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Original Research ARTICLE Provisionally accepted The full-text will be published soon. Notify me

Front. Med. | doi: 10.3389/fmed.2019.00266

Cysteine rich angiogenic inducer 61 serves as a potential serum biomarker for the remission of adult-onset Still's disease

  • 1Department of Rheumatology and Immunology, Ruijin Hospital, Shanghai Jiao Tong University School of Medicine, China
  • 2Clinical Research Institute, School of Medicine, Shanghai Jiao Tong University, China

Objective
Adult-onset Still’s disease (AOSD) is a rare, polygenic, systemic autoinflammatory disease. The aim of this study is to evaluate the serum levels of cysteine rich angiogenic inducer 61 (Cyr61), a secreted, extracellular protein in AOSD patients.
Methods
A total of 60 AOSD patients (39 of active phase and 21 of inactive phase), 16 rheumatoid arthritis patients and 34 six- and age-matched healthy control subjects (HC) were enrolled in the study. The data of the clinical manifestations and laboratory examinations were collected. The serum levels of Cyr61, IL-17 and IL-37 were detected by ELISA assay and the serum levels of IL-10, IL-1β, IL-6, IL-18, and TNF-α were examined by electrochemiluminescence assay.
Results
The serum levels of Cyr61 were significantly increased in inactive AOSD than in active patients and HCs, and the levels of Cyr61 were dramatically increased after treatment. The levels of Cyr61 were inversely correlated with systemic score, the counts of leukocyte and neutrophil, and the levels of inflammatory cytokines (IL-1β, IL-6 and IL-17). Moreover, the levels of Cyr61 were higher in patients without the clinical symptoms of fever, skin rash, sore throat, arthralgia and lymphadenopathy compared with patients with these symptoms.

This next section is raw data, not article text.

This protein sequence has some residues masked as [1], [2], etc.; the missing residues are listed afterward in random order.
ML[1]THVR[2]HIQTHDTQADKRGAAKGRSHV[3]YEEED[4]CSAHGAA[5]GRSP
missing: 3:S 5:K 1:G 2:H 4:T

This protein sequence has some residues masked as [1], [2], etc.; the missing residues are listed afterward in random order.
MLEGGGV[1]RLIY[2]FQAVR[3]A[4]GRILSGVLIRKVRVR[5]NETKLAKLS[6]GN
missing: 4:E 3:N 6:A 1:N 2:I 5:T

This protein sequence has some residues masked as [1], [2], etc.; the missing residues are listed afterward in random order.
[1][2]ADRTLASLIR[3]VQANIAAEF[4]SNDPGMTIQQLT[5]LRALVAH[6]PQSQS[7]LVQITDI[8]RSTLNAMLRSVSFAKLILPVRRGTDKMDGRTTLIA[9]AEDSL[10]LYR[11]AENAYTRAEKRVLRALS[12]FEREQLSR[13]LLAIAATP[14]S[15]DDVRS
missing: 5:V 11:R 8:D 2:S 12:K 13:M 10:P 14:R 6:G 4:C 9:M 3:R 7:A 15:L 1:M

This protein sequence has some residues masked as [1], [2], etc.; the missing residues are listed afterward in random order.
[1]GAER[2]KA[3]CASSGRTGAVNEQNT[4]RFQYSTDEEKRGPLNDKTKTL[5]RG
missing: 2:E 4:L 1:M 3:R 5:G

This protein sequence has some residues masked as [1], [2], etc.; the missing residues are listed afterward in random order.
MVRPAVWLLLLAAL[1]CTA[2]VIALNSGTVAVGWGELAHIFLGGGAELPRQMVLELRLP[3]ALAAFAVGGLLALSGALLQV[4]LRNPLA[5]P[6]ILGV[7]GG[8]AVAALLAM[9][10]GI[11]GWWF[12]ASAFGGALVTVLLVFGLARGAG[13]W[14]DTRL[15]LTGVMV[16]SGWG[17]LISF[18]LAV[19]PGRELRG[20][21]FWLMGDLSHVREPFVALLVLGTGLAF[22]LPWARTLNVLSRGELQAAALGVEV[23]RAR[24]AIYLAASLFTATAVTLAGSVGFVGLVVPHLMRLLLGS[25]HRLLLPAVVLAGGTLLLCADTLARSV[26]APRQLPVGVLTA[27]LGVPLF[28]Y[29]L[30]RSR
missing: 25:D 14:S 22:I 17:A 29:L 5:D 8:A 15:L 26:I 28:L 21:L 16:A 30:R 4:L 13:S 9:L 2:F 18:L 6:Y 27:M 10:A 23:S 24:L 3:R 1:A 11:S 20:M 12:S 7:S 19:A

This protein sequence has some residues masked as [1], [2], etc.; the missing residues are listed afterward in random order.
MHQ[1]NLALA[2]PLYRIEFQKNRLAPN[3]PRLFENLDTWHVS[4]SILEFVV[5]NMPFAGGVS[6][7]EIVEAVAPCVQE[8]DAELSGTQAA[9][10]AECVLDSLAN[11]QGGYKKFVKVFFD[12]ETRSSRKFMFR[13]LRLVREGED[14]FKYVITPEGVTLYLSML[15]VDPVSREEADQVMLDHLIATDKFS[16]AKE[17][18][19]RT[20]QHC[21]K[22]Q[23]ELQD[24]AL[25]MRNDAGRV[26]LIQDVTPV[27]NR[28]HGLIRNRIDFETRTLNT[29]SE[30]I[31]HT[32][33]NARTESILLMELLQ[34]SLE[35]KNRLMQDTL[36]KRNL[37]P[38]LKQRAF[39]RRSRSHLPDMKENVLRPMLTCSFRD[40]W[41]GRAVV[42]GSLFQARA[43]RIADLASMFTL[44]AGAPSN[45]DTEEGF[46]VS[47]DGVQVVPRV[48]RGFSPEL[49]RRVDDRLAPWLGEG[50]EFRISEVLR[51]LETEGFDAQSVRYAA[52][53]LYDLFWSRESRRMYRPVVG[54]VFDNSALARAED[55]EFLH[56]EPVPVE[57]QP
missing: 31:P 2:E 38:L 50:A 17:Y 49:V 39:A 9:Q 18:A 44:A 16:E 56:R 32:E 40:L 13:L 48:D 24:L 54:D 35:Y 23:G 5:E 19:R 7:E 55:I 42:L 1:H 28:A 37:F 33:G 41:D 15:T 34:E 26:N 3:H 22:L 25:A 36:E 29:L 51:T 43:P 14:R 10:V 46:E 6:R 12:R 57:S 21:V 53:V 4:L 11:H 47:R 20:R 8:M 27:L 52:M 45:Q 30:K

Conclusion
The serum levels of Cyr61 were inversely correlated with disease activity in AOSD patients, thus we proposed that Cyr61 was a biomarker for the remission of AOSD.

Keywords: Adult-onset Still's disease, Cysteine rich angiogenic inducer 61, disease activity, biomarker, Disease remission

Received: 19 Aug 2019; Accepted: 30 Oct 2019.

Copyright: © 2019 SU, Wang, Ye, Feng, Wang, Chi, Zhou, Hu, LIU, Cheng, Shi, Teng, Yang and Sun. This is an open-access article distributed under the terms of the Creative Commons Attribution License (CC BY). The use, distribution or reproduction in other forums is permitted, provided the original author(s) and the copyright owner(s) are credited and that the original publication in this journal is cited, in accordance with accepted academic practice. No use, distribution or reproduction is permitted which does not comply with these terms.

* Correspondence:
Prof. Cheng-De Yang, Department of Rheumatology and Immunology, Ruijin Hospital, Shanghai Jiao Tong University School of Medicine, Shanghai, Shanghai Municipality, China, yangchengde@sina.com
Dr. Yue Sun, Department of Rheumatology and Immunology, Ruijin Hospital, Shanghai Jiao Tong University School of Medicine, Shanghai, Shanghai Municipality, China, winniesun2015@163.com